More than 300 jewelers from around the United States and Canada answered the survey, which was sent out on the morning of Dec. 26.

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5 Arrested in $10M Jewelry Heist

A mother and son were among those taken into custody.

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Five people have been charged in connection with an Atlanta burglary in which thieves made off with jewelry worth as much as $10 million, the Atlanta Journal-Constitution reports.

Burglars may have made off with the jewelry from Icebox Diamonds & Watches in Atlanta in February after tying up the store manager and his wife in their home, authorities say.

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Police took four people into custody: Jose Hernandez Pearson, Gregory Andrews, Tameka Lashon Croskey and Meisha Sims. A fifth person, Crysell Croskey, was already in jail on unrelated charges. Authorities said Tameka Croskey and Crysell Croskey are mother and son.

The suspects face a variety of felony counts, including burglary, theft, weapons and narcotics charges, the Journal-Constitution reports. Racketeering charges are also anticipated.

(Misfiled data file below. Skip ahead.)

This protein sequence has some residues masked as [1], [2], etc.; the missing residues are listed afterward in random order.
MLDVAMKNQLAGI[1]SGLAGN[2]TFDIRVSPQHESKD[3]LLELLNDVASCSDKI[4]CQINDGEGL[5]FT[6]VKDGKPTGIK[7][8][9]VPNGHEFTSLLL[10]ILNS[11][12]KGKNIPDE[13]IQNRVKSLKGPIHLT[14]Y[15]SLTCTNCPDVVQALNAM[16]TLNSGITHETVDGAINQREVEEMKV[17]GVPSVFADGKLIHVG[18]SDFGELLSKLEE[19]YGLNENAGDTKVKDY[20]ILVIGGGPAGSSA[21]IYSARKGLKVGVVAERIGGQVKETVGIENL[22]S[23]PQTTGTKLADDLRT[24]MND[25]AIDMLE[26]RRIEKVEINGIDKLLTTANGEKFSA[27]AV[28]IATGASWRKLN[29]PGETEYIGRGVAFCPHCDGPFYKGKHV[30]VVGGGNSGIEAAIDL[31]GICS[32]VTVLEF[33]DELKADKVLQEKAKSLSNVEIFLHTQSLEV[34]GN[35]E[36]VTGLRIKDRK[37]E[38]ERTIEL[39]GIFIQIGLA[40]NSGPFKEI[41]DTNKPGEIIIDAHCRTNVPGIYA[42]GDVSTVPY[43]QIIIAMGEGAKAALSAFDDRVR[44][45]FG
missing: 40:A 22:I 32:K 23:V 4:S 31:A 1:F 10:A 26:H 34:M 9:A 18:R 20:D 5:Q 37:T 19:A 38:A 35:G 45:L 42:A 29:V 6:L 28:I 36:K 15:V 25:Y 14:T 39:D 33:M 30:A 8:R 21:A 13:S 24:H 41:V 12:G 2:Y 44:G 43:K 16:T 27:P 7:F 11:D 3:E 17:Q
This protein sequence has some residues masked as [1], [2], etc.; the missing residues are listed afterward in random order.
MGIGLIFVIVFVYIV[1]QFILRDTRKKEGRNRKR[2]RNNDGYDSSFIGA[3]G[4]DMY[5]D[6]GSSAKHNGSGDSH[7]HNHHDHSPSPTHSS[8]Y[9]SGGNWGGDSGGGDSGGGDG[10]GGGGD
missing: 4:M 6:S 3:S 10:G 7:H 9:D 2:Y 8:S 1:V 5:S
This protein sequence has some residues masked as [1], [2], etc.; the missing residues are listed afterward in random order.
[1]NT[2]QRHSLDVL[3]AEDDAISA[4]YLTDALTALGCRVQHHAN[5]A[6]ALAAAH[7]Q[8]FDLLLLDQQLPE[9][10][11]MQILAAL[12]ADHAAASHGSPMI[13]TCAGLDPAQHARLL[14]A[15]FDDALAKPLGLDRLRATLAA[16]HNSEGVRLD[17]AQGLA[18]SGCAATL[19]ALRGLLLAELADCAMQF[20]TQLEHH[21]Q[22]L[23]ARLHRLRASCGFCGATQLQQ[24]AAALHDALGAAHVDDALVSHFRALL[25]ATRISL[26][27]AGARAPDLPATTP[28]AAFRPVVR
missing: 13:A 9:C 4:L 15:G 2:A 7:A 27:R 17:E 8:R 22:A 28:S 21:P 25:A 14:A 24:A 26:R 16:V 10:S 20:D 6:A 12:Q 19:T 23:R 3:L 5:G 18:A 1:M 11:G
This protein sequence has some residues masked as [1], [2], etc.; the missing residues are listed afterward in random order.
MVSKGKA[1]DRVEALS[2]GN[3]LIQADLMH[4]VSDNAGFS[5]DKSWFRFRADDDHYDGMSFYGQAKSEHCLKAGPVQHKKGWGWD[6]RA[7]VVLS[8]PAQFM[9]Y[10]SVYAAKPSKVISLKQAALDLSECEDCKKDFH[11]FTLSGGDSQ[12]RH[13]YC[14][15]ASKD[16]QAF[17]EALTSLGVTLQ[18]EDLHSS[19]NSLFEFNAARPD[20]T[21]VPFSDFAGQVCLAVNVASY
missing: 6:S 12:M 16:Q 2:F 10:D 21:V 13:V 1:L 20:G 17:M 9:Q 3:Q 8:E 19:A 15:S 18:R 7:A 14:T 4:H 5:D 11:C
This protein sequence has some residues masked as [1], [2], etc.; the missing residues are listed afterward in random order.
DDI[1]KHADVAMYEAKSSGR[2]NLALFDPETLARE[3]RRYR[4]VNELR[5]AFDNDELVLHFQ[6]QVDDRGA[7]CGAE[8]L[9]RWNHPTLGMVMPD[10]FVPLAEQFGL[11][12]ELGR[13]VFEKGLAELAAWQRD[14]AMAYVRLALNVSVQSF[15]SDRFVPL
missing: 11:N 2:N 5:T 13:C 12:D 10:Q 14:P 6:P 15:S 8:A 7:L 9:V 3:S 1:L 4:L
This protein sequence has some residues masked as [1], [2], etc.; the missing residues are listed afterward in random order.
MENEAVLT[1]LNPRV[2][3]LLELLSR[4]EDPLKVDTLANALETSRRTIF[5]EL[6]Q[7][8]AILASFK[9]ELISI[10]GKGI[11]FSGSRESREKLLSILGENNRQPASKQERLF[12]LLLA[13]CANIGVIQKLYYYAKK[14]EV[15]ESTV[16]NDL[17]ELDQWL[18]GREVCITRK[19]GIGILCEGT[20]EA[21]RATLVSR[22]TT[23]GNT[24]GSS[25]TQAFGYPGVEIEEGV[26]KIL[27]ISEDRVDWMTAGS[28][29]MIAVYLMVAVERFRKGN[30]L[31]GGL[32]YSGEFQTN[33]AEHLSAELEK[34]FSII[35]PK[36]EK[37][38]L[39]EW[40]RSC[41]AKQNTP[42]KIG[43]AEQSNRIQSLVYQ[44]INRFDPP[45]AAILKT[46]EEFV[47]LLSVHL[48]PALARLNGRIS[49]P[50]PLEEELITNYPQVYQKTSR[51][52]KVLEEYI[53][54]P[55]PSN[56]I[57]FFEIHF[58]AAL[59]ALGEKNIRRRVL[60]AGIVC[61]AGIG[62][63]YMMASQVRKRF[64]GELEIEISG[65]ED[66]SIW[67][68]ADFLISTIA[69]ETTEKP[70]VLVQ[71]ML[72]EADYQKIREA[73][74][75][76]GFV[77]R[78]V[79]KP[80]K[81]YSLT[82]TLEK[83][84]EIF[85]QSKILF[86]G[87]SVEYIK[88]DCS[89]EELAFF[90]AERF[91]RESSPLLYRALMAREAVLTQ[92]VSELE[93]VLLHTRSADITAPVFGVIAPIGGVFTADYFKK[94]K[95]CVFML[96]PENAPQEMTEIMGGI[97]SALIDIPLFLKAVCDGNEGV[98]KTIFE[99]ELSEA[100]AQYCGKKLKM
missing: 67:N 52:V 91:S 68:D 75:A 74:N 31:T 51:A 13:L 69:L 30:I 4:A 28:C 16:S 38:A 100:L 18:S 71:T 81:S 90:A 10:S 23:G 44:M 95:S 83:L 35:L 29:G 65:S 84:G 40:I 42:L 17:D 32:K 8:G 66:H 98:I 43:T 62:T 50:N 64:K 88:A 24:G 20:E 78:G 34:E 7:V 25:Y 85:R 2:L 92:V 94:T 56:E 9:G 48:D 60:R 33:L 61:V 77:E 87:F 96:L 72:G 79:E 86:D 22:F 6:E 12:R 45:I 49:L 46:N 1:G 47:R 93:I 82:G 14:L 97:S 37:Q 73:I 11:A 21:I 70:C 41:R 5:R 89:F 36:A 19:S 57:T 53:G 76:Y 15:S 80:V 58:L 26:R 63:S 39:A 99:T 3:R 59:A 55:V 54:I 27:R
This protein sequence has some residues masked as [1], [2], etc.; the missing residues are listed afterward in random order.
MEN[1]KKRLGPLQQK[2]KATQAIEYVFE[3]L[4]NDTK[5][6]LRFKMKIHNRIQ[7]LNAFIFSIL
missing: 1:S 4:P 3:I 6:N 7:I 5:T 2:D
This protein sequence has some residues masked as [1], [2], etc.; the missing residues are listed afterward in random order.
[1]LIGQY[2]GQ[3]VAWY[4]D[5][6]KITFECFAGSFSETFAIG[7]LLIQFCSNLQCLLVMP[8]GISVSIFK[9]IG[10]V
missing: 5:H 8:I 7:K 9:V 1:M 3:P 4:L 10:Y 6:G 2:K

Before the burglary, two gunmen wearing ski masks entered the home and demanded codes to the store safes, according to earlier reports.

The couple were not injured, although the gunmen threatened to kill them, the Atlanta Journal-Constitution has reported. But media reports say they were bound with zip ties and duct tape.

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Two men broke into the Buckhead store at about 11:30 p.m. and spent about two hours there, police said. They emptied two safes, taking jewelry and watches.

Cash and jewelry were also reportedly stolen from the jeweler’s home.

Read more at the Atlanta Journal-Constitution

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Jewelry Insurance Startup Firm Raises $2M

The founder is a third-generation jeweler.

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BriteCo, a jewelry-insurance startup company, announced a $2 million seed round.

The round’s investors include Brian Spaly, the founder of Trunk Club; and Jeff Taylor, the former chairman and CEO at Cole Taylor Bank.

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The firm provides verified appraisals and immediate replacement coverage by HDI global, an A-rated insurance carrier, according to a press release.

“As a third-generation jeweler, my family and I have a long history delighting customers and helping them celebrate moments of joy in their lives,” said Dustin Lemick, BriteCo founder and CEO.